More on Reimbursement

How one specialist's advanced alternative payment model can serve as a framework for value-based care

A urologist built an APM from scratch because some specialists can be left wanting when it comes to APM options, as they lack a ready-made framework.

Jeff Lagasse, Associate Editor

Advanced payment models are a pathway in MACRA that has been shepherding specialists into the realm of value-based care. And for many specialties, including cardiology, there exists a framework for doing so, with specialists joining APMs to facilitate the transition to value-based reimbursement.

However, some specialties, such as urology, can be left wanting when it comes to APM options. Urology represents only about 2 percent of the overall healthcare spend, and so the Centers for Medicare and Medicaid Services, which implements MACRA, hasn't prioritized it. It's a relatively small specialty, and within the confines of the specialty, the work can be very esoteric.

[Also: Healthcare groups urge CMS to count Medicare Advantage contracts as APMs in MACRA]

Recognizing this, Deepak Kapoor, MD, chairman and CEO of Integrated Medical Professionals and past president of the Large Urology Group Practice Association, decided the best way to speed urology's pivot to value-based care was to create an APM from scratch.

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Kapoor said his model has received approval from the Centers for Medicare and Medicaid Services. 

"In 2017, there were six vehicles CMS identified as being qualified for advanced APMs," said Kapoor. "CMS tends to target whatever the highest-value expenditures for CMS are -- you have a comprehensive total joint model, a cardiovascular care model, and so forth. So Medicare is targeting their biggest expenditures, and that makes sense. APM development is very resource intensive and very time-consuming. They're going to focus on things that impact large populations."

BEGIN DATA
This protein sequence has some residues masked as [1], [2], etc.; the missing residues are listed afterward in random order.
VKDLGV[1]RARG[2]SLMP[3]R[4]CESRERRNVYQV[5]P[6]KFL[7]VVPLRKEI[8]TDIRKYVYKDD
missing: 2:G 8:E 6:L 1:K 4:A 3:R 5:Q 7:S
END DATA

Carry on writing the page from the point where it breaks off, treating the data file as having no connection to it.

As a specialty, urology is more, well, specialized. A surgical discipline, urologists are referred patients who have a symptom, not a diagnosis -- urinary symptoms, erectile dysfunction and the like fall under their purview. The urologist is then responsible not only for the cognitive evaluation of the patient, determining whether they need medication or surgery, but the operation itself, if needed. 

As such, it's a very self-contained discipline. When urologists interact with other specialists, it's very episode-based. But because urology is so self-contained, said Kapoor, it lends itself well to episode-based care models, because the urologist can integrate all of these different aspects of care.

Kapoor's urology-based APM, which serves one out of every eight adults in the New York area, was created for a simple reason: "Because nobody else is going to look at urology other than urologists," he said.

It was also created because out of the two tracks in MACRA -- APMs and MIPS -- MIPS, a modification of the old fee-for-service model, was causing some issues. One of the facets of MIPS is resource use, which Kapoor said can be dangerous for providers, because the derivation of the value-based modifier is not under the provider's control.

"The problem with resource use is you have absolutely no control over it," said Kapoor. "Resource use is determined by a two-step attribution process. CMS takes a look at any given beneficiary and determines whether that Medicare beneficiary saw any provider that was a primary care physician … during the course of the year. So if you're a beneficiary, at any point during the year, that patient is attributed to the primary care position.

"As it turns out, a lot of Medicare beneficiaries don't see a primary care physician," he said. "They have a whole cadre of people they see. If the Medicare beneficiary did not see a primary care doctor in the year, then the patient is attributed to the specialist who did a plurality of the visits that year. 

"That's important, because what are you charged under resource use? Are you charged for what you spend on the patient? No, no, no. Every inpatient charge, every part B drug, every imaging study, every doctor's visit is charged to you and you have utterly no control over how it's attributed to you, and you don't even find out who is attributed to you until after the visits have occurred."

Kapoor related the story of a woman who came into his office and was examined and treated twice, undergoing routine care, and was later admitted to the hospital. Because she wasn't seeing a primary care doctor, Medicare then charged Kapoor's practice $1.4 million for all of the inpatient charges, drugs, imaging and other costs.

The APM avoids those charges and puts the control back in the urologist's hands, he said. And it allows for the transition into a value-based model in a financially feasible way. Kapoor hopes that other specialities lacking a pre-made APM framework under MACRA will travel down the same path.

"Once you create the model where someone is the first to carry the torch, my hope is that other specialities will follow suit," he said. "I think you're going to be able to deliver types of episodic, value-based care that are complementary to the types of system-wide approaches that CMS, by its nature, wants to do and is committed to do."

Twitter: @JELagasse
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